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How WWI remembrance monuments created beauty from chaos

8 November 2018

The memorials to the missing and dead of World War I are among the most haunting British architecture of the 20th century. TONY LAW looks at the products of this humanitarian building mission, described by the writer Rudyard Kipling as the greatest work 'since any of the Pharaohs'.

Tyne Cot Cemetery, Passchendaele, Belgium | Getty Images

The American architect John Russell Pope was advised by Paul Cret of the American Battle Monuments Committee in 1925: ‘‘Do something beautiful. This is the most important monument and for this reason it has been entrusted to you.’’

Both men were famous architects, and the subject was the monument at Montfaucon d’Argonne commemorating the American advance on Verdun in 1918. Britain's Imperial War Graves Commission, which had been founded on the vision of one man, Fabian Ware, also employed the best architects of the age for its work.

Ware had realised that a sacrifice on such a scale had to be memorialised, and the idea of building memorials and cemeteries began to take shape.

Art historian Dan Cruickshank is the presenter of Monuments of Remembrance, which explores the history of this endeavour. He says, "To attempt to create a sense of beauty in a world of madness, in a landscape of industrialised mass-killing, was perhaps itself an act of madness."

Below we look at some of the architecture that characterised the cemeteries and monuments that were produced by this huge humanitarian undertaking.

Dan Cruickshank at Tyne Cot Cemetery, Passchendaele, Belgium

Fabian Ware and the Commission

The Imperial War Graves Commission's founder, Fabian Ware, was a former newspaper editor who in 1914, aged 45, commanded a mobile Red Cross ambulance unit in France. Under his direction, Ware's unit began to catalogue the temporary graves they found as they swept an area following an offensive.

Ware realised early on that the sheer numbers were overwhelming. Funding came from London for him to continue and he and his men began to set up a register of the dead.

By 1915 the work done by Ware's unit was officially recognised by the War Office and it was incorporated into the British Army as the Graves Registration Commission. The Imperial War Graves Commission was established by Royal Charter in May 1917.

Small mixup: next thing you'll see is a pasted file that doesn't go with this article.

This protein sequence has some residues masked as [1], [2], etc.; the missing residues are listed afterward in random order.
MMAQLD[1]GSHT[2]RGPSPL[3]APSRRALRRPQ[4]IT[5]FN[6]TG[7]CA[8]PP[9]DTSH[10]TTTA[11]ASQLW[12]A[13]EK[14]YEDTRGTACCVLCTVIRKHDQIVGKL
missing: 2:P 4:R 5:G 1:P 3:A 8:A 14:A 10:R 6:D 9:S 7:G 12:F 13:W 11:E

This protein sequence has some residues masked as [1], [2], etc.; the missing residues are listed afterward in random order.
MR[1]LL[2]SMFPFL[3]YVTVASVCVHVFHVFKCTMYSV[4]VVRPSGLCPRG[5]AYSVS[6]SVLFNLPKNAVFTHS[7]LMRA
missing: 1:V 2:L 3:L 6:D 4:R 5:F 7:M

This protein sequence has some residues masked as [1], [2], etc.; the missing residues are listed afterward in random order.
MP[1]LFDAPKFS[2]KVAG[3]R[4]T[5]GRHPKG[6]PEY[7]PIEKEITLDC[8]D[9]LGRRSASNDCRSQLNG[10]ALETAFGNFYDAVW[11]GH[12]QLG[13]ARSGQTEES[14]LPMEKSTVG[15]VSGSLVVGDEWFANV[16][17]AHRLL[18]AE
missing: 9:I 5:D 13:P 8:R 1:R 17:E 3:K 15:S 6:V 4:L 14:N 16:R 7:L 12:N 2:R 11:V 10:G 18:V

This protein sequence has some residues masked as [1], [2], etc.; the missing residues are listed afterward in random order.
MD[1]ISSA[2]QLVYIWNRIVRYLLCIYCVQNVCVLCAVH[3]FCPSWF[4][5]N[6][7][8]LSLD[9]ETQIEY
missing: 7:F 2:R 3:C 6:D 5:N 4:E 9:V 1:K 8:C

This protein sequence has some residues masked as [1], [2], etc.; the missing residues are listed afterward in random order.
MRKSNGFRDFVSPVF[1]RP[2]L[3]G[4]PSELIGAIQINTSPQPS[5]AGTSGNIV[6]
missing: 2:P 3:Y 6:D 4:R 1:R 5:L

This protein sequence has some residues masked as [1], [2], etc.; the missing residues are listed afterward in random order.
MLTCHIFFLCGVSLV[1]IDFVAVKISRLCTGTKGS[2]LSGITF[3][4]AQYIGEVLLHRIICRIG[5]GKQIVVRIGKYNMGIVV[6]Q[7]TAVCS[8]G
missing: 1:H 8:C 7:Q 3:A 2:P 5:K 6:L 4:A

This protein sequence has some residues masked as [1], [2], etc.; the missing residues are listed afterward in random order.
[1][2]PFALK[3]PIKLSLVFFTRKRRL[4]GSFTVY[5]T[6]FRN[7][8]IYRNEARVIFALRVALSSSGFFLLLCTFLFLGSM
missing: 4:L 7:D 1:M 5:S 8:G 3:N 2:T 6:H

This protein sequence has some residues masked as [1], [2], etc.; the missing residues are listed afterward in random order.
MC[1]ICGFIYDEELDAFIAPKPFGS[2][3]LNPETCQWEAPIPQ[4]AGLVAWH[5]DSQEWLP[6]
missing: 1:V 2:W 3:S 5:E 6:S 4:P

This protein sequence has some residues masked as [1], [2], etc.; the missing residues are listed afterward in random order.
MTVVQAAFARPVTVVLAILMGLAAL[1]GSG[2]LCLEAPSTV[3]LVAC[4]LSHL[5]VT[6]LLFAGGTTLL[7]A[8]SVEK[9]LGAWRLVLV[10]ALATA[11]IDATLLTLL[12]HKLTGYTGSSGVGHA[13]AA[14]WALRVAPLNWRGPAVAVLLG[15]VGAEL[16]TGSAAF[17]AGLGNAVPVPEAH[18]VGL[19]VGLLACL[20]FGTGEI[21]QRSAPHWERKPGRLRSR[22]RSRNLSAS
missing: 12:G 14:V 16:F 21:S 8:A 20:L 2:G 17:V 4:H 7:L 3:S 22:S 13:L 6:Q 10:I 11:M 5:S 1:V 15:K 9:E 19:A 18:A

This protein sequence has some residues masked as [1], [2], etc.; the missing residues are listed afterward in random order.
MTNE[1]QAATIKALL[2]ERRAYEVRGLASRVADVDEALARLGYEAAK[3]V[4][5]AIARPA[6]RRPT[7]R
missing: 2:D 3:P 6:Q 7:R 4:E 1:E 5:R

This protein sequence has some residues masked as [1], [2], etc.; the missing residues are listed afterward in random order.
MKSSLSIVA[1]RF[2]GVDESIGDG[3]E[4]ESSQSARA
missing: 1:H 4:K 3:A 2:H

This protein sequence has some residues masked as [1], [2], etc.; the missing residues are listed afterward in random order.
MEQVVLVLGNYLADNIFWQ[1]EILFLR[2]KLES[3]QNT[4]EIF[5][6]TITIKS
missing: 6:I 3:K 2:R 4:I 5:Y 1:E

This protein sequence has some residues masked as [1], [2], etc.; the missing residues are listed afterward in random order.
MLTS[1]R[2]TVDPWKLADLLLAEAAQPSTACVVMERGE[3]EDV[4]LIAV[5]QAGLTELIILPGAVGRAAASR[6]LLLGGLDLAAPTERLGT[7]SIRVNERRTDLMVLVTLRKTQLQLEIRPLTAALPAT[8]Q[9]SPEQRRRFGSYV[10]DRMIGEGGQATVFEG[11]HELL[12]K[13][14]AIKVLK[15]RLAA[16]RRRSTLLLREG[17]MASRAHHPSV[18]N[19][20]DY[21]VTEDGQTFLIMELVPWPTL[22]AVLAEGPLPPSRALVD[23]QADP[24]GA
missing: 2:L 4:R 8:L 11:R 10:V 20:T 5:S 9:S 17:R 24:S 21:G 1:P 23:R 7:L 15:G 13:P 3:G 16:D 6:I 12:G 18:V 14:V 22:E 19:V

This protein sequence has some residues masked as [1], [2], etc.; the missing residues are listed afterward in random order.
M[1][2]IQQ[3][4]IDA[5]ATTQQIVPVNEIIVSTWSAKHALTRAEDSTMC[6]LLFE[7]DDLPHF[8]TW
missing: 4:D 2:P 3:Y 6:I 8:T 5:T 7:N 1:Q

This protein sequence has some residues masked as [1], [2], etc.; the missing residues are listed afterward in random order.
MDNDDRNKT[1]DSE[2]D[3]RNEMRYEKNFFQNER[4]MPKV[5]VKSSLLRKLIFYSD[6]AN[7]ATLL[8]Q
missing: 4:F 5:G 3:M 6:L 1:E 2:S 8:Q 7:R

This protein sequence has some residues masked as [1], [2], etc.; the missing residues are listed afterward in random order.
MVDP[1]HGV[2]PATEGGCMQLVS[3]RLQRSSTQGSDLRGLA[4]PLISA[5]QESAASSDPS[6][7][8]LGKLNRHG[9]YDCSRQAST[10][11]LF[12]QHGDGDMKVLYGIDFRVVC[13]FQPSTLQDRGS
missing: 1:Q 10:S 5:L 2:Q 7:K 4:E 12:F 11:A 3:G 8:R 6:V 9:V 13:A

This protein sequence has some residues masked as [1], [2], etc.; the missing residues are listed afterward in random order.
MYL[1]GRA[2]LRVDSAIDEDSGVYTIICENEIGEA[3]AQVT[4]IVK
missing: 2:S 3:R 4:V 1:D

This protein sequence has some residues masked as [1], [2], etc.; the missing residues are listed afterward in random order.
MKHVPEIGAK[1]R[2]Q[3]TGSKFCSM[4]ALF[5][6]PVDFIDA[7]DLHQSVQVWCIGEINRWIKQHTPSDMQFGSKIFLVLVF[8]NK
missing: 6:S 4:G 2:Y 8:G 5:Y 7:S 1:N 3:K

Ware invited Sir Edwin Lutyens and Sir Herbert Baker to France in 1917 to discuss plans for commemoration. Along with Sir Reginald Blomfield they were appointed principal architects to the Commission in 1918.

Central to the idea of memorial was a clear decision that the body should not be repatriated; the Commission's own cemeteries built on or near the battlefields would be the burial sites.

Headstones at Serre Road cemetery near Albert, France | Getty Images

Key to the Commission's cemeteries was the (to some radical) idea that, as stated in the Commission's 1918 report, "whatever their military rank or position in civil life, everyone should have equal treatment in their graves". The common nature of the sacrifice must be recognised, regardless of one's status, religion or ethnic origin.

Uniform headstones gave cemeteries abroad a uniformity of design, and were also fundamental to this quest for equality of treatment. As well as architects, the Commission employed a number of artists, designers and writers. Graphic designer Macdonald Gill created the sober Roman lettering that all headstones would employ.

As Honorary Literary Advisor, the writer Rudyard Kipling created much of the language used in memorial inscriptions. It was a task with deep personal significance as Kipling was still grieving for his only son John ('Jack'), who in September 1915 went missing while serving with the Irish Guards at the Battle of Loos. Drawing on his own sorrow and biblical inspiration, Kipling proposed 'Their name liveth for evermore'.

Kipling's inspiration

The words chosen by Kipling appeared in his original King James Version Bible, in Ecclesiasticus 44:1-15. Ecclesiasticus is a book from the Apocrypha, which are positioned between the Old and New Testament.

The books are not normally accepted as Scripture, so aren't found in most Bibles.

A Stone of Remembrance in a cemetery at Kimmel in Belgium. It lies 6 miles from the town of Ypres. | Photo: Richard Lautens / Getty Images

Kipling's words were used on the Stone of Remembrance, designed by Edwin Lutyens for larger cemeteries with more than 1000 burials. It was abstractly styled and avoided any religious symbolism other than its resemblance to an altar or sarcophagus. More than 500 were erected in France and Belgium alone.